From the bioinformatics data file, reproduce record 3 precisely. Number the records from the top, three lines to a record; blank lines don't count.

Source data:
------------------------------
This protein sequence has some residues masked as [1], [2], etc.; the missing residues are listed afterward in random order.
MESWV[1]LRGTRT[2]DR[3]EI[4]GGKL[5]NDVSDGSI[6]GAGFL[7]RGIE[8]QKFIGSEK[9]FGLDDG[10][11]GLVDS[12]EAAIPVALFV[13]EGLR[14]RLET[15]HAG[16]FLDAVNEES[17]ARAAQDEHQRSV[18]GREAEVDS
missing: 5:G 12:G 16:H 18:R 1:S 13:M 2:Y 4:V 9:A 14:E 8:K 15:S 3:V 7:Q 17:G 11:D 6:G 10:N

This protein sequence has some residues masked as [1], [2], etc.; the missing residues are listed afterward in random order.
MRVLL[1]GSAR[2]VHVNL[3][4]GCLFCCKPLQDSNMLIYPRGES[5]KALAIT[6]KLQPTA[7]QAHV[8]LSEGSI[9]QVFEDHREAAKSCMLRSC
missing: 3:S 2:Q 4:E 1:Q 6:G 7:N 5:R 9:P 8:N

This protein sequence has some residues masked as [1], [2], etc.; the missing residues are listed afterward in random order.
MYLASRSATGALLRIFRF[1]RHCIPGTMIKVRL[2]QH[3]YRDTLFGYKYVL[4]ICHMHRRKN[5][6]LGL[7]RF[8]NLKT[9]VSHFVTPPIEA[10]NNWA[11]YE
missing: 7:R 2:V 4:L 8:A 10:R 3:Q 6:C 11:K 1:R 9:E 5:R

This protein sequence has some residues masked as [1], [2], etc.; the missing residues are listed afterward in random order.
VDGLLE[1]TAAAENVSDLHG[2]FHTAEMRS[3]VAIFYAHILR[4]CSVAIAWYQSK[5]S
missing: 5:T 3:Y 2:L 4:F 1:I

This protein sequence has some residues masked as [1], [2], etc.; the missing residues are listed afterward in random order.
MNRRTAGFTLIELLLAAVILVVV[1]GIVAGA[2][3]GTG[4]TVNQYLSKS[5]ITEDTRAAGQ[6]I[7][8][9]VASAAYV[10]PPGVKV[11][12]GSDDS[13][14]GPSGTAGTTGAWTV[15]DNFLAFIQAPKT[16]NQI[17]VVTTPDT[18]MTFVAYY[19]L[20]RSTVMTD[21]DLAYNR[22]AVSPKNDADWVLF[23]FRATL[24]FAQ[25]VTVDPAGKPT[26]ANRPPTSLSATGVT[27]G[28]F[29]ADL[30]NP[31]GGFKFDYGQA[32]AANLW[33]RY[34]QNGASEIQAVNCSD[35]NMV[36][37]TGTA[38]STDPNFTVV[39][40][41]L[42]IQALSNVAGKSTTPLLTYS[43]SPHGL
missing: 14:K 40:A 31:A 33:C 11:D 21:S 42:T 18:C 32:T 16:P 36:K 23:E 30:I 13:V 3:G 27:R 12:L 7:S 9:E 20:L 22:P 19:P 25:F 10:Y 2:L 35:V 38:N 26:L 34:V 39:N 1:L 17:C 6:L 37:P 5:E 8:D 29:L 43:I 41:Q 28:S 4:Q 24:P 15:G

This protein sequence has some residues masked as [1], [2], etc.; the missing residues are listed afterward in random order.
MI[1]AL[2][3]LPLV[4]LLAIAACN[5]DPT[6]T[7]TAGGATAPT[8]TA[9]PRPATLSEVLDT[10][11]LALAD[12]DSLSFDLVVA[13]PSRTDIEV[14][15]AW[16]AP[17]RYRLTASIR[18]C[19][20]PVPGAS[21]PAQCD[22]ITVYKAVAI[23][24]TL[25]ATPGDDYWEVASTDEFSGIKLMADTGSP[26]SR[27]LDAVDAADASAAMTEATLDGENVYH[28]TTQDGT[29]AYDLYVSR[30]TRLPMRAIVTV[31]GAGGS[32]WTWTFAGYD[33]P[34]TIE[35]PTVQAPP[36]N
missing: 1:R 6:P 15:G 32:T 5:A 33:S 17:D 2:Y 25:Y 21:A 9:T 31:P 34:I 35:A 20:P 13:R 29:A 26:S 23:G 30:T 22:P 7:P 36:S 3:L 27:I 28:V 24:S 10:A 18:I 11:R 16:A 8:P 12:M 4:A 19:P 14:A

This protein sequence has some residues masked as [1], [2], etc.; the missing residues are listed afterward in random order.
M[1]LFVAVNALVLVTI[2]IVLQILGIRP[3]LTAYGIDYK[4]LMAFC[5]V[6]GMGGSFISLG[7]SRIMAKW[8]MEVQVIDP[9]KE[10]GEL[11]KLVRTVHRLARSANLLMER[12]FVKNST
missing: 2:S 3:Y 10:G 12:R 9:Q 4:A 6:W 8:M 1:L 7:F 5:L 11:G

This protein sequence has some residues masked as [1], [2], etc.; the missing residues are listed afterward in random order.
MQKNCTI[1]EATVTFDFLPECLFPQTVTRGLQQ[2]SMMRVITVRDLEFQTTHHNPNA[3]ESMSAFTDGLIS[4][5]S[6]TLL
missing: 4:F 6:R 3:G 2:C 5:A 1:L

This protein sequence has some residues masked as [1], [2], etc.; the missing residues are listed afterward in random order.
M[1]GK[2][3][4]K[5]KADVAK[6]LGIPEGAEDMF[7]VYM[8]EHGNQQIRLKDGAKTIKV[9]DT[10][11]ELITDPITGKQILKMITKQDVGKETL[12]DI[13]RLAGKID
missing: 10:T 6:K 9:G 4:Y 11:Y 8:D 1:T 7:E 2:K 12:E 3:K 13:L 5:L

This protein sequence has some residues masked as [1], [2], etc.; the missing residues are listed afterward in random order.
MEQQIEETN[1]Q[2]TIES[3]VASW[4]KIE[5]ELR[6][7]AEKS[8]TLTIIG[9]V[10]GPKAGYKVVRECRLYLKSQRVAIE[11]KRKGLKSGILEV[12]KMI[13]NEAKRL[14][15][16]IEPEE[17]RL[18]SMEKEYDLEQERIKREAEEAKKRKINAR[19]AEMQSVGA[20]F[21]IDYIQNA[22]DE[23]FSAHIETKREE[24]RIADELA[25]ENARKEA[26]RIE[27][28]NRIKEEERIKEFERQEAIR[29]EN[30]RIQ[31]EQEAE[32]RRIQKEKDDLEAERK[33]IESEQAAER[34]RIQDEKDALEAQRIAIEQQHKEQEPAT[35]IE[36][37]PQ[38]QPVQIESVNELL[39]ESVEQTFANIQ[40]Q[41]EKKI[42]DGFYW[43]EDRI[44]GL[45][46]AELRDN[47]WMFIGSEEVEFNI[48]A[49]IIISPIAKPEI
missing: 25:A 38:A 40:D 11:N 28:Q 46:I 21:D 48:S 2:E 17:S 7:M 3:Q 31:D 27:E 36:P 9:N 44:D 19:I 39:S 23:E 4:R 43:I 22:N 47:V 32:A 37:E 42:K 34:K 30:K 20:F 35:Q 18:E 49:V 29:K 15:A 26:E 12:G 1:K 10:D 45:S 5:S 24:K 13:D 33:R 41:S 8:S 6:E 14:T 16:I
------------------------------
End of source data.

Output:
This protein sequence has some residues masked as [1], [2], etc.; the missing residues are listed afterward in random order.
MYLASRSATGALLRIFRF[1]RHCIPGTMIKVRL[2]QH[3]YRDTLFGYKYVL[4]ICHMHRRKN[5][6]LGL[7]RF[8]NLKT[9]VSHFVTPPIEA[10]NNWA[11]YE
missing: 7:R 2:V 4:L 8:A 10:R 3:Q 6:C 11:K 1:R 9:E 5:R